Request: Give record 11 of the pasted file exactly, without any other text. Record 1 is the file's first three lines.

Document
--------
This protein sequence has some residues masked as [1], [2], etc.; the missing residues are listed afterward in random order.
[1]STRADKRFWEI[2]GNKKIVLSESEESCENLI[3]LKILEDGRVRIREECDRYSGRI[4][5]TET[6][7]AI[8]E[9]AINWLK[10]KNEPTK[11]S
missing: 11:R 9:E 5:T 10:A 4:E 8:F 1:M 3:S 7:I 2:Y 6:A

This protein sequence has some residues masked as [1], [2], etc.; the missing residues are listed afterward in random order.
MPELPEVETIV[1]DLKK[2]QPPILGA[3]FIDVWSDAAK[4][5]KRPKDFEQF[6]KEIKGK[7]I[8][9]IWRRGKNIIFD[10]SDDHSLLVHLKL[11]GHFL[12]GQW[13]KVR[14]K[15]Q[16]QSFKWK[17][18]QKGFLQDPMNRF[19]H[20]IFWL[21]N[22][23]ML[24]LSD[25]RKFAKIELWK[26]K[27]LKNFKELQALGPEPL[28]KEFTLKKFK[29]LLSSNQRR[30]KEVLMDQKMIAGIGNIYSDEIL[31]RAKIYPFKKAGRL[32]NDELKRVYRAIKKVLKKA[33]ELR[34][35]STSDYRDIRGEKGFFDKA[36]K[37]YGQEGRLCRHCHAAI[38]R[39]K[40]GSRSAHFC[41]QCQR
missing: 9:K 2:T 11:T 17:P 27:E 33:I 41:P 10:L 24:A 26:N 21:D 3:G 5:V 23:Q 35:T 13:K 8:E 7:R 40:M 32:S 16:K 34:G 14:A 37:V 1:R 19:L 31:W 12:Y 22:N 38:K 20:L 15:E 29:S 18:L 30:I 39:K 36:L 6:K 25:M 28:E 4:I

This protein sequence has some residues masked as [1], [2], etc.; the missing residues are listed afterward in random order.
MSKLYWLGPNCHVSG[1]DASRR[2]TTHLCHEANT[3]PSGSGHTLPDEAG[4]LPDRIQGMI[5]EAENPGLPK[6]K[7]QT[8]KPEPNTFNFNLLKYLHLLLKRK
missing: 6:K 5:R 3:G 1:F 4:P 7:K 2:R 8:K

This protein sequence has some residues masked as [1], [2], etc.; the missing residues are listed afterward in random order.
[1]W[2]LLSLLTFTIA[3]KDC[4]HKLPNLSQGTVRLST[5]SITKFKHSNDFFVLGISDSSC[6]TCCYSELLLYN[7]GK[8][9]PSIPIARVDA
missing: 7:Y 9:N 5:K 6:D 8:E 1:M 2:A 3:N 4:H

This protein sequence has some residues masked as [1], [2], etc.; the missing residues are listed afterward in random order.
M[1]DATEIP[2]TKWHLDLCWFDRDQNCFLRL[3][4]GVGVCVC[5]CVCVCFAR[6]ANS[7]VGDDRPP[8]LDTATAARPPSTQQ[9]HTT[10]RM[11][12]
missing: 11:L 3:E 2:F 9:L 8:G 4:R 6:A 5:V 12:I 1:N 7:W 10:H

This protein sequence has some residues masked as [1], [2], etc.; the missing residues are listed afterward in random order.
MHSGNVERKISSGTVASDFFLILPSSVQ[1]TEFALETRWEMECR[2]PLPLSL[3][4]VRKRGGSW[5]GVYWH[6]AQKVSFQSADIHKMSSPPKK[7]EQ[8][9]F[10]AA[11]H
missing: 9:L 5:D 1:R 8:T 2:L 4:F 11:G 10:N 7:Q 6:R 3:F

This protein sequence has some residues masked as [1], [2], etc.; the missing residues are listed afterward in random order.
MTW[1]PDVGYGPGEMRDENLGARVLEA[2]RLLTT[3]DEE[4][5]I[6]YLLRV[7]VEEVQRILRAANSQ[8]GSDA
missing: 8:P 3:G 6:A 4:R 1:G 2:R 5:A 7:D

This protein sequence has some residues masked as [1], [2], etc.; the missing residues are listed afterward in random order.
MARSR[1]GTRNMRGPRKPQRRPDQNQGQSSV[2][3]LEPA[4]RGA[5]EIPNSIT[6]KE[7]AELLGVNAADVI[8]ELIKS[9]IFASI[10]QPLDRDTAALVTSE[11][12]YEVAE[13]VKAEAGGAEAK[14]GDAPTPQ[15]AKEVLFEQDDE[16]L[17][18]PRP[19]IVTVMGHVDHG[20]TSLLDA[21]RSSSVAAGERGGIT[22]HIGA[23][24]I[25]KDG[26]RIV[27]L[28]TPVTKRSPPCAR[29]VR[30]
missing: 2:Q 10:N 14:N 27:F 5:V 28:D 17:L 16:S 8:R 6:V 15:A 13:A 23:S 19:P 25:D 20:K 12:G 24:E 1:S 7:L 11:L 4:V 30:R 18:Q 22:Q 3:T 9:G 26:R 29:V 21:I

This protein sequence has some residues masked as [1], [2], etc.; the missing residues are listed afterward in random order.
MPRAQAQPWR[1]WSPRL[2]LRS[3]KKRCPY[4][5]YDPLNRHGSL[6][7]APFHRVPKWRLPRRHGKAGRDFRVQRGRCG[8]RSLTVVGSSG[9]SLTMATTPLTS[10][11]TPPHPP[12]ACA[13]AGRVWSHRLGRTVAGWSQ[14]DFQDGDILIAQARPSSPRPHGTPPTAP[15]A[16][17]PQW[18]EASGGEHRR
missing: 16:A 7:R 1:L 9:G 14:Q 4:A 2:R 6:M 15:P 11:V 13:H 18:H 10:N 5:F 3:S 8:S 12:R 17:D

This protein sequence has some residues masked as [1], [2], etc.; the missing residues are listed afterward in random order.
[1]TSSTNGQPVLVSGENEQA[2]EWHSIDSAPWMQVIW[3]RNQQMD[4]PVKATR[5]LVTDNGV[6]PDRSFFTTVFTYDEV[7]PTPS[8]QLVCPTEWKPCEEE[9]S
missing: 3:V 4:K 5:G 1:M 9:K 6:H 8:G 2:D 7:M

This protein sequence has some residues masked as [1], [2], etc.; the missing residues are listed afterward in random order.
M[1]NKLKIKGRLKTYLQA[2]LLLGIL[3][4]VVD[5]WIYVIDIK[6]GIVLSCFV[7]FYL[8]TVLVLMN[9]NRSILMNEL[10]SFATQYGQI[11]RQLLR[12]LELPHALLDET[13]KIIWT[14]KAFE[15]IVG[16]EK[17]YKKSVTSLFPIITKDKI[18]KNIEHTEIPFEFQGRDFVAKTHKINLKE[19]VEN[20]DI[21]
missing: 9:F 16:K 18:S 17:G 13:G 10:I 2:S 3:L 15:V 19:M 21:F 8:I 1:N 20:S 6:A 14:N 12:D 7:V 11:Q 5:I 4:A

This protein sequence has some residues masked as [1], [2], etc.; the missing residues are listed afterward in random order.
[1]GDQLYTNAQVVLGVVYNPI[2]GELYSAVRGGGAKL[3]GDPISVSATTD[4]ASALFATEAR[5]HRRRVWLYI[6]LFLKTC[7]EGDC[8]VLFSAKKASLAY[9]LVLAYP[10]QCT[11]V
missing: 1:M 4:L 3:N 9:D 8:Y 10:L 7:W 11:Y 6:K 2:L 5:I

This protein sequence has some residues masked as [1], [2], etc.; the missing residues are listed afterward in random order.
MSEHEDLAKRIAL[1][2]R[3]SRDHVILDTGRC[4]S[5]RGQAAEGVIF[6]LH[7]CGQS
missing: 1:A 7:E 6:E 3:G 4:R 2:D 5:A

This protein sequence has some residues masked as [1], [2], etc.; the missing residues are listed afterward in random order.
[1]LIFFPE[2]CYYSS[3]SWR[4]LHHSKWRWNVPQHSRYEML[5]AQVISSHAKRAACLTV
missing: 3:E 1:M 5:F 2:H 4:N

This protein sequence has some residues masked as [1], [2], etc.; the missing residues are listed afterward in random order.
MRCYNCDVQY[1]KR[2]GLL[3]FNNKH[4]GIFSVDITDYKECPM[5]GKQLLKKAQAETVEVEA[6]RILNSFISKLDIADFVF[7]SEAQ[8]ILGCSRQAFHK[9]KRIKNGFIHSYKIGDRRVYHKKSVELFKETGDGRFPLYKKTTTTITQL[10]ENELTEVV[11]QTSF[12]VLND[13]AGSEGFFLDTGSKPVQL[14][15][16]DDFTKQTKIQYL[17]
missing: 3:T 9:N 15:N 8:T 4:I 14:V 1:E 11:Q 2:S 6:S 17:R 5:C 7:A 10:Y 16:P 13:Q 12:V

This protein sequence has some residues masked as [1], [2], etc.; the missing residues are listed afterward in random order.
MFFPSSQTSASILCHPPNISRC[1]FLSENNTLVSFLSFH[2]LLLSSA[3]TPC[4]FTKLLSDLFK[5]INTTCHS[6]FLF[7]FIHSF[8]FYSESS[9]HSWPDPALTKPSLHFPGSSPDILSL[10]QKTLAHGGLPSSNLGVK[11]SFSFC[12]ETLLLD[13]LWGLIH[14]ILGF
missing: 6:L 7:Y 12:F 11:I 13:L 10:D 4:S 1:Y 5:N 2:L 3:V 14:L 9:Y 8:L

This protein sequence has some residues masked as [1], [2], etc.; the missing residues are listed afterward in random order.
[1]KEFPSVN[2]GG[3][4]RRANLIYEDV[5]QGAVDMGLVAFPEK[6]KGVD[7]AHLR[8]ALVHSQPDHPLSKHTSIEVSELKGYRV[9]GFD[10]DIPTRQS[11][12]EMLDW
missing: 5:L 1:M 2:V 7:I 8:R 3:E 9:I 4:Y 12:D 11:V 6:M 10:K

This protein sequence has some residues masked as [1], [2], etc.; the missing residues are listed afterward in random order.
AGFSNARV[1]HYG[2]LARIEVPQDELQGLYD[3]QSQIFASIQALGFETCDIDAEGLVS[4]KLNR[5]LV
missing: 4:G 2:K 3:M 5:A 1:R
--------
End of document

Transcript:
This protein sequence has some residues masked as [1], [2], etc.; the missing residues are listed afterward in random order.
M[1]NKLKIKGRLKTYLQA[2]LLLGIL[3][4]VVD[5]WIYVIDIK[6]GIVLSCFV[7]FYL[8]TVLVLMN[9]NRSILMNEL[10]SFATQYGQI[11]RQLLR[12]LELPHALLDET[13]KIIWT[14]KAFE[15]IVG[16]EK[17]YKKSVTSLFPIITKDKI[18]KNIEHTEIPFEFQGRDFVAKTHKINLKE[19]VEN[20]DI[21]
missing: 9:F 16:K 18:S 17:G 13:G 10:I 2:S 3:L 15:V 19:M 21:F 8:I 1:N 20:S 6:A 14:N 12:D 7:V 11:Q 5:I 4:A